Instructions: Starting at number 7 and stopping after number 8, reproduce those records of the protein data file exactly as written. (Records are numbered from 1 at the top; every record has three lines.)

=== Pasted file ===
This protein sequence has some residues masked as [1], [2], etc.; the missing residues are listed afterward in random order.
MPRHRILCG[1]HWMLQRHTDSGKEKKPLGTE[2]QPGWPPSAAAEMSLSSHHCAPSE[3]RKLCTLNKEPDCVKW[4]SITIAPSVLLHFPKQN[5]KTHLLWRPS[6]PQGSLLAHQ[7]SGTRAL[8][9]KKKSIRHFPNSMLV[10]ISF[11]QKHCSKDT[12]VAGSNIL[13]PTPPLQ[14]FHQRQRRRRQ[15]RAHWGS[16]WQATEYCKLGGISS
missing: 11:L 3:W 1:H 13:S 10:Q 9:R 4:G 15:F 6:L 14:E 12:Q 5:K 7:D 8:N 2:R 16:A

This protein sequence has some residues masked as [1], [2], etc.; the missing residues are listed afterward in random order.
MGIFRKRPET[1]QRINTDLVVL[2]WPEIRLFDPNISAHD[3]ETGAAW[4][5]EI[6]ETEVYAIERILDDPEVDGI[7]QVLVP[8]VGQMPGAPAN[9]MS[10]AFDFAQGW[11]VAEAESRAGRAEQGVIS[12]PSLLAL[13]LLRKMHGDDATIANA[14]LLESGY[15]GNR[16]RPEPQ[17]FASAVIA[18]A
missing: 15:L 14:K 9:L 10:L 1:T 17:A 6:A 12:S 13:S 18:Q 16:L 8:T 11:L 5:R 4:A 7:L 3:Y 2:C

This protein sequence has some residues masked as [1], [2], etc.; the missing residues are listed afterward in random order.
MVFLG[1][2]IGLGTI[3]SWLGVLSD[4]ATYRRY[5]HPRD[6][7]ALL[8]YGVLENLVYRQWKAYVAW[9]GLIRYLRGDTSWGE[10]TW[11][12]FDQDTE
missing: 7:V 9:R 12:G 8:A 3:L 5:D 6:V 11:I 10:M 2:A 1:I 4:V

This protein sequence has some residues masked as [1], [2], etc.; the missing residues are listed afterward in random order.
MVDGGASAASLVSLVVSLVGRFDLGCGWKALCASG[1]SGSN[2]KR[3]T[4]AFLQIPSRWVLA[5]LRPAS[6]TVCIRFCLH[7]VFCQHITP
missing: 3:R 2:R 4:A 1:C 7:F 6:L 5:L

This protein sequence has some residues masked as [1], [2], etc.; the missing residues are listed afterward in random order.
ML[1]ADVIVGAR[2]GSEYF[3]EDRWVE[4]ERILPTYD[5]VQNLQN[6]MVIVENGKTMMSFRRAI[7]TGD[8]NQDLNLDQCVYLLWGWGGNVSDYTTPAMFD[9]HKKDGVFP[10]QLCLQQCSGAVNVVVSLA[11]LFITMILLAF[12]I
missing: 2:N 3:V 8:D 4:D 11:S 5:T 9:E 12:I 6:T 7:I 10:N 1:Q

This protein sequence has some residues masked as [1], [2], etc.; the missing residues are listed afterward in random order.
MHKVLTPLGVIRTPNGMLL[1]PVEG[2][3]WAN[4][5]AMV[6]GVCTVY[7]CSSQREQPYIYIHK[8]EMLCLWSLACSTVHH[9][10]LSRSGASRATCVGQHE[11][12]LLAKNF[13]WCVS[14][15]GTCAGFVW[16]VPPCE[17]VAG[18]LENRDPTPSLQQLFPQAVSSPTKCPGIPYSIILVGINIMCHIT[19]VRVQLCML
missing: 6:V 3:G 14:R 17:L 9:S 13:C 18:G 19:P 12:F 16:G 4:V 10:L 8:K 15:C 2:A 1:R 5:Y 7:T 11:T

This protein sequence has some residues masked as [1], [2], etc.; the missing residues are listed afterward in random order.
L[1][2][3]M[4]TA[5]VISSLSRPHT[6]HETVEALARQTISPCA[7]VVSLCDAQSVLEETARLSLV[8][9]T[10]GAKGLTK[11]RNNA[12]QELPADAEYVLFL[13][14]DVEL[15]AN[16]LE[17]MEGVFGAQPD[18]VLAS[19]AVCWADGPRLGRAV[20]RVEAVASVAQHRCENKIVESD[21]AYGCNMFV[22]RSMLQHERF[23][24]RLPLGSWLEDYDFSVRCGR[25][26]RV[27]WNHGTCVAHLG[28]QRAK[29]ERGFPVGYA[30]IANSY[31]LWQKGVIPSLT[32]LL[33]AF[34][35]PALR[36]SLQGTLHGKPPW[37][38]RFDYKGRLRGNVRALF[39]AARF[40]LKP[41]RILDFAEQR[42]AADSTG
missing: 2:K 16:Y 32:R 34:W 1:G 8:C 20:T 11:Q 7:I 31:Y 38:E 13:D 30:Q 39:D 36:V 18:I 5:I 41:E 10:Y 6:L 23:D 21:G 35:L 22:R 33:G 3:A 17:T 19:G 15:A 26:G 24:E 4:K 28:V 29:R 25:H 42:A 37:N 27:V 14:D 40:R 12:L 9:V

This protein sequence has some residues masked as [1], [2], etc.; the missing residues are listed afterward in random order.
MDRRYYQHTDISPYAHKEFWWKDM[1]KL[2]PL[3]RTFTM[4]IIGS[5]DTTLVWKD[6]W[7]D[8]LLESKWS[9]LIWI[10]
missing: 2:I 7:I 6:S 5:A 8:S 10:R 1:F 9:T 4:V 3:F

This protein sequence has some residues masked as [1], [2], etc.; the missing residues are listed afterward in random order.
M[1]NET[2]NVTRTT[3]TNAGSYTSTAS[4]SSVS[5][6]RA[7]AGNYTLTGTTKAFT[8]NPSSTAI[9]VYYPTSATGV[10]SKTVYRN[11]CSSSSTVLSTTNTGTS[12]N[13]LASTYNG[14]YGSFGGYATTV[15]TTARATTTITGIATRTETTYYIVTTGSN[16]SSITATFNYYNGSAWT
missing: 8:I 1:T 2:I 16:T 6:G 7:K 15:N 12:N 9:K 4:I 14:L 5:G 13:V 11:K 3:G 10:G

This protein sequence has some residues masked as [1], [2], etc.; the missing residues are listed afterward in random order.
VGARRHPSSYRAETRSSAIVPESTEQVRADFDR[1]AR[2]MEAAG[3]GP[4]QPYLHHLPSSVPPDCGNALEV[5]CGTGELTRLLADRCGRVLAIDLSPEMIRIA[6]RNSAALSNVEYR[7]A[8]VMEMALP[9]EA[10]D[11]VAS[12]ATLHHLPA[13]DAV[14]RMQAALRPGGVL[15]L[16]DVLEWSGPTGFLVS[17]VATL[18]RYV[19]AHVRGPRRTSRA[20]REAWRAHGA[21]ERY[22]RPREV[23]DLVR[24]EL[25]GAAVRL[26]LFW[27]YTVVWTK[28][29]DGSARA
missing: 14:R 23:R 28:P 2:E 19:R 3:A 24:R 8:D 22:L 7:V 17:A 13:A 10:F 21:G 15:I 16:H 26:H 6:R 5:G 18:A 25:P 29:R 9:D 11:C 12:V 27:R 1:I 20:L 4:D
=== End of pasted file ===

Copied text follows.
This protein sequence has some residues masked as [1], [2], etc.; the missing residues are listed afterward in random order.
L[1][2][3]M[4]TA[5]VISSLSRPHT[6]HETVEALARQTISPCA[7]VVSLCDAQSVLEETARLSLV[8][9]T[10]GAKGLTK[11]RNNA[12]QELPADAEYVLFL[13][14]DVEL[15]AN[16]LE[17]MEGVFGAQPD[18]VLAS[19]AVCWADGPRLGRAV[20]RVEAVASVAQHRCENKIVESD[21]AYGCNMFV[22]RSMLQHERF[23][24]RLPLGSWLEDYDFSVRCGR[25][26]RV[27]WNHGTCVAHLG[28]QRAK[29]ERGFPVGYA[30]IANSY[31]LWQKGVIPSLT[32]LL[33]AF[34][35]PALR[36]SLQGTLHGKPPW[37][38]RFDYKGRLRGNVRALF[39]AARF[40]LKP[41]RILDFAEQR[42]AADSTG
missing: 2:K 16:Y 32:R 34:W 1:G 8:C 20:T 11:Q 7:I 31:Y 38:E 13:D 30:Q 39:D 36:V 18:I 5:I 41:E 10:Y 6:L 23:D 21:G 35:L 22:R 33:G 3:A 17:T 19:G 15:A 26:G 24:E 4:K 28:V 29:R 25:H 42:A 37:N 27:V 14:D 40:R 12:L 9:V

This protein sequence has some residues masked as [1], [2], etc.; the missing residues are listed afterward in random order.
MDRRYYQHTDISPYAHKEFWWKDM[1]KL[2]PL[3]RTFTM[4]IIGS[5]DTTLVWKD[6]W[7]D[8]LLESKWS[9]LIWI[10]
missing: 2:I 7:I 6:S 5:A 8:S 10:R 1:F 9:T 4:V 3:F